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Short Stories of the Month: November 2014

Short Stories of the Month

November marks the start of the second semester in majority of the colleges and universities at this part of the world. It was more or less during this month, years ago, when I borrowed and read an anthology of short stories from the university library. It’s already more than a decade since. The book’s title escapes me now, but even so, some of the selections in it, after all these years, stayed with me.

My criteria for selection are rather personal. I give no regard to variety of genres, but I strongly believe that the stories I am about introduce have variety in terms of styles and themes. But before I proceed with this month’s stories, I hope everyone has enjoyed October’s selections. Do you have any final comments about the stories of Neil Gaiman and Yiyun Li? Are there other works of theirs that you would like to recommend?

Roselily by Alice Walker (from In Love and Trouble: Stories of Black Women)

Alice Walker (from Getty Images)

Alice Walker (from Getty Images)

Alice Walker is popular for her novel The Color Purple. With regard to short stories, probably her most anthologized piece is Everyday Use. It describes the relationship of a mother and daughter, largely conflicted by their differences in belief as far as heritage is concerned.

Since that story is most likely her popular, I will choose another one: Roselily. I choose it because of the sheer ingenuity of its style. A narrative framed within a wedding vow, it tells both a generic and a specific story. One could also look at it as a case of how a story should be and how it really is. I believe this is a story that should be read by readers who appreciate various literary styles and studied by aspiring writers to understand the dynamics between story and style.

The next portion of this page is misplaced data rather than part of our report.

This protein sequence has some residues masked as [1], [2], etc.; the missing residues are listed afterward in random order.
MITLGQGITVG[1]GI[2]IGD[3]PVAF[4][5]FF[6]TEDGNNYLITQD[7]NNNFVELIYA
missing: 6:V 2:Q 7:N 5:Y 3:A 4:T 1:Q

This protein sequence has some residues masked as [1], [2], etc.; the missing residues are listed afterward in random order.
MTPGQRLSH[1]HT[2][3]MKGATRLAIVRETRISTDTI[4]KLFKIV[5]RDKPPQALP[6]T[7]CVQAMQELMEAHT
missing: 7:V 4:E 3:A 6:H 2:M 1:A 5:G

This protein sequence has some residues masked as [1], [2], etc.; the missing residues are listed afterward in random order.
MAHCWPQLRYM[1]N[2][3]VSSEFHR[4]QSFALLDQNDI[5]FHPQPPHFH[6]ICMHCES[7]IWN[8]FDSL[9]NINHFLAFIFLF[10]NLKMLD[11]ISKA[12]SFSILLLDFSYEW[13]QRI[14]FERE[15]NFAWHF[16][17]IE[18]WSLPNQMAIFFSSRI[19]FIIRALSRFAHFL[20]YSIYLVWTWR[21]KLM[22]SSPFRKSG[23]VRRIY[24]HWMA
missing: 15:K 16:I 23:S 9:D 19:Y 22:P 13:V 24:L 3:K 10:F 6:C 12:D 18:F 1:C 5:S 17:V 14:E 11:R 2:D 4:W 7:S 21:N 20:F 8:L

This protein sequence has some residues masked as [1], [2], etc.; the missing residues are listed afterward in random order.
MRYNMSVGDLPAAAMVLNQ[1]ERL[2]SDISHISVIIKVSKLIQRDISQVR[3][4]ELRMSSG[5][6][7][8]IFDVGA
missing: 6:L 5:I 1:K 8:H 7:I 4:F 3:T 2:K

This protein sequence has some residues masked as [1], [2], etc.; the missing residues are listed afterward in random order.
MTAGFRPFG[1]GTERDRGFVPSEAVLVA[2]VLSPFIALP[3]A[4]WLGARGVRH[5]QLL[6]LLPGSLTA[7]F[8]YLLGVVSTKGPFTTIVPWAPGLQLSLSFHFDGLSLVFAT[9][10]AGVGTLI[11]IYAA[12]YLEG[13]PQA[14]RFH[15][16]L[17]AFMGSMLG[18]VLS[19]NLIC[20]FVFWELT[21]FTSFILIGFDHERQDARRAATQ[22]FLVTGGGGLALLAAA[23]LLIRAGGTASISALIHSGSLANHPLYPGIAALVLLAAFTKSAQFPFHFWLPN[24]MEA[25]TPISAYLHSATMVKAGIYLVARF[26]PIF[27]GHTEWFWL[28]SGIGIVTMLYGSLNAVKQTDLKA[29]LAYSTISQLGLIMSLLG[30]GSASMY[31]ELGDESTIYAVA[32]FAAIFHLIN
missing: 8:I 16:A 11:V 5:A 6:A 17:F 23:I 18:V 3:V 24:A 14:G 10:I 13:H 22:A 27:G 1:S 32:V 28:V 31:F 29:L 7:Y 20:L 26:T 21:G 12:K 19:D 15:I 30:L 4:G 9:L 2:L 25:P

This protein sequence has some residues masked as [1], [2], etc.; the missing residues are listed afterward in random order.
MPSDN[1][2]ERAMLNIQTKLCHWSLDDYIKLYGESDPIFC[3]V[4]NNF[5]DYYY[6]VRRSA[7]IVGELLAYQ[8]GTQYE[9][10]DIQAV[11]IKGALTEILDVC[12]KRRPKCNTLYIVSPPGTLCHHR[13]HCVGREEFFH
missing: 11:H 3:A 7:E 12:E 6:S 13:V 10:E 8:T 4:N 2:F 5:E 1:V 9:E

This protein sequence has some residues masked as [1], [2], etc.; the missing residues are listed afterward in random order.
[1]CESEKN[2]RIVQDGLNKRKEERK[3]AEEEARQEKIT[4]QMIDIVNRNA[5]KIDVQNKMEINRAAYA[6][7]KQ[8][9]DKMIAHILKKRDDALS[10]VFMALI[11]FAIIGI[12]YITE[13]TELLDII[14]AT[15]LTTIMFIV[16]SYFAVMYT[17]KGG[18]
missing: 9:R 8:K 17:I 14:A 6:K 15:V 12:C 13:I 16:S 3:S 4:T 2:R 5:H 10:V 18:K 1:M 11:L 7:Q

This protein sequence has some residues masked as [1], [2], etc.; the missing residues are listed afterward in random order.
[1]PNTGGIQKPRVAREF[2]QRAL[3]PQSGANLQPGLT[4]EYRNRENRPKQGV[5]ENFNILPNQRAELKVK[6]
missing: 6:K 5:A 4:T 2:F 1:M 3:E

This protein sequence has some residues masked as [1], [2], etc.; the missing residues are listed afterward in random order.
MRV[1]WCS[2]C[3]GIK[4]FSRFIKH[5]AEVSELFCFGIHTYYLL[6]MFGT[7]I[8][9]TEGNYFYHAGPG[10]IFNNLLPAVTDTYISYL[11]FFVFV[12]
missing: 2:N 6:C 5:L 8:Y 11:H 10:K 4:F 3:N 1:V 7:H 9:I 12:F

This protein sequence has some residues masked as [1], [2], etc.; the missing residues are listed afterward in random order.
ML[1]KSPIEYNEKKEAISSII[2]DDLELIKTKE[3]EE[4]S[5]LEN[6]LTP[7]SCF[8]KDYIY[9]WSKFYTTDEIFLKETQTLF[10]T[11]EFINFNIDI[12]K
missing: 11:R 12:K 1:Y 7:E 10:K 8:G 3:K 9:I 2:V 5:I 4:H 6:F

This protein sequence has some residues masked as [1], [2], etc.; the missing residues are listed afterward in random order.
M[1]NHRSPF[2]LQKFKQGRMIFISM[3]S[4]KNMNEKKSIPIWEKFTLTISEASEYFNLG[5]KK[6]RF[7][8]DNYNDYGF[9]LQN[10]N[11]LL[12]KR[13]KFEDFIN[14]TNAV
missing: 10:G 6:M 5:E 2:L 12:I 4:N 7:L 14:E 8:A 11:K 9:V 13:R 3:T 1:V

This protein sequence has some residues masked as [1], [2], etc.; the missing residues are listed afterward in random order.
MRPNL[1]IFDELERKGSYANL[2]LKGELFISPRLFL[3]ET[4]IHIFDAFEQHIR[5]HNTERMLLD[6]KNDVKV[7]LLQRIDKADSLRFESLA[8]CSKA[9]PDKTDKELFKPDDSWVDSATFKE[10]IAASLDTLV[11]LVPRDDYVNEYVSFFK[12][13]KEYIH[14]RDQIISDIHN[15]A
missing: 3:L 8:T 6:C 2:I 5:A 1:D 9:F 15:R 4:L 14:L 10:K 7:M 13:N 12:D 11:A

The Swimmer by John Cheever (from The Brigadier and the Golf Widow)

John Cheever (from Library of America)

John Cheever (from Library of America)

John Cheever is undeniably one of the front-runners of the previous century’s literary canon, both in the novel and short story forms. He is a household name in the fiction section of the New Yorker. The Enormous Radio, frequently included in short story anthologies, shows us his mastery of the short story. It is about a family who owns a radio that lets them listen to the conversations of their neighbors living in the same apartment complex.

My choice, instead, is The Swimmer, which is equally unforgettable and with equally odd circumstances. One day, the protagonist decides to take a swim from one pool to the other. What takes place from that first swim onwards is a study of how time can pass us by. One either swims against it or flows with it.

Happy November reading to everyone. I hope that you enjoy these stories as much as I did. You may click on the links below or at the menu. Also, please don’t hesitate to share your thoughts about the featured stories and the reviews that we post. Thanks!


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